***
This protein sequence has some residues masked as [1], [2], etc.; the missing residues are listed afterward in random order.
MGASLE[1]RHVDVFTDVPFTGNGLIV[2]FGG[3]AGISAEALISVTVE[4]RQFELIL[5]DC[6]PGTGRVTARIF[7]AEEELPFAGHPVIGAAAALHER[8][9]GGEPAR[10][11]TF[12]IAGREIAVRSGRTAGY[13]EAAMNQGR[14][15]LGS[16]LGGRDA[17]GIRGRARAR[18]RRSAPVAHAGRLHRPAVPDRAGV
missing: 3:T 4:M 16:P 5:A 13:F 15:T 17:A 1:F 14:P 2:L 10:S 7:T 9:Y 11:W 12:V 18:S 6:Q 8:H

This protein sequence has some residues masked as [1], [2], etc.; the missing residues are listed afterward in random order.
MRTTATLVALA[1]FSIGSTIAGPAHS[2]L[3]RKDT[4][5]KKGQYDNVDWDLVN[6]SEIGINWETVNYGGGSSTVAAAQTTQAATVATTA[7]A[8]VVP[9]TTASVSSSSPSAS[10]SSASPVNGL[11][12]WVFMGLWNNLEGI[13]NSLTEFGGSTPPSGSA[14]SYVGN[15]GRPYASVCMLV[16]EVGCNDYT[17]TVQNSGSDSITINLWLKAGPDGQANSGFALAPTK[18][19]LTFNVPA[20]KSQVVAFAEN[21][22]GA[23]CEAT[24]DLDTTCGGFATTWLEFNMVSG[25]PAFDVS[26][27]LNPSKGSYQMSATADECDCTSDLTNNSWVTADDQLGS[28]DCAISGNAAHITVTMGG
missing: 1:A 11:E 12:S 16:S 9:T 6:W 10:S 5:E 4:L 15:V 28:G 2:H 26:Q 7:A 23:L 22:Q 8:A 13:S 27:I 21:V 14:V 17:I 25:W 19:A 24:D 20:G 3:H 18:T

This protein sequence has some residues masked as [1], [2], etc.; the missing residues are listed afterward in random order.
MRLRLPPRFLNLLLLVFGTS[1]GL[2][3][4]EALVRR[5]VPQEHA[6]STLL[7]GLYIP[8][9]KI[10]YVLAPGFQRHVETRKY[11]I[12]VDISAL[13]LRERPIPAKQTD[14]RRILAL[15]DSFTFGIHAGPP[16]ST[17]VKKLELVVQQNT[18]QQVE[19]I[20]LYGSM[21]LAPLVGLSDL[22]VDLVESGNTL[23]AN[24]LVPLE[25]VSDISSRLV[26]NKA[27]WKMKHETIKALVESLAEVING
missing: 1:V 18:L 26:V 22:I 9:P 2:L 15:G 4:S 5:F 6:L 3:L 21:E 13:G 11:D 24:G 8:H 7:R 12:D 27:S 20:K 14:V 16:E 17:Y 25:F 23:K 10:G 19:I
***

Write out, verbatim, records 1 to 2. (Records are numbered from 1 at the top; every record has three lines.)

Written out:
This protein sequence has some residues masked as [1], [2], etc.; the missing residues are listed afterward in random order.
MGASLE[1]RHVDVFTDVPFTGNGLIV[2]FGG[3]AGISAEALISVTVE[4]RQFELIL[5]DC[6]PGTGRVTARIF[7]AEEELPFAGHPVIGAAAALHER[8][9]GGEPAR[10][11]TF[12]IAGREIAVRSGRTAGY[13]EAAMNQGR[14][15]LGS[16]LGGRDA[17]GIRGRARAR[18]RRSAPVAHAGRLHRPAVPDRAGV
missing: 3:T 4:M 16:P 5:A 13:F 15:T 17:A 1:F 14:P 2:L 10:S 7:T 9:Y 11:W 12:V 18:S 6:Q 8:H

This protein sequence has some residues masked as [1], [2], etc.; the missing residues are listed afterward in random order.
MRTTATLVALA[1]FSIGSTIAGPAHS[2]L[3]RKDT[4][5]KKGQYDNVDWDLVN[6]SEIGINWETVNYGGGSSTVAAAQTTQAATVATTA[7]A[8]VVP[9]TTASVSSSSPSAS[10]SSASPVNGL[11][12]WVFMGLWNNLEGI[13]NSLTEFGGSTPPSGSA[14]SYVGN[15]GRPYASVCMLV[16]EVGCNDYT[17]TVQNSGSDSITINLWLKAGPDGQANSGFALAPTK[18][19]LTFNVPA[20]KSQVVAFAEN[21][22]GA[23]CEAT[24]DLDTTCGGFATTWLEFNMVSG[25]PAFDVS[26][27]LNPSKGSYQMSATADECDCTSDLTNNSWVTADDQLGS[28]DCAISGNAAHITVTMGG
missing: 1:A 11:E 12:S 16:S 9:T 6:W 10:S 5:E 4:L 15:V 28:G 2:H 26:Q 7:A 23:L 22:Q 8:A 13:S 27:I 21:V 14:V 17:I 25:W 19:A 24:D 20:G 3:H 18:T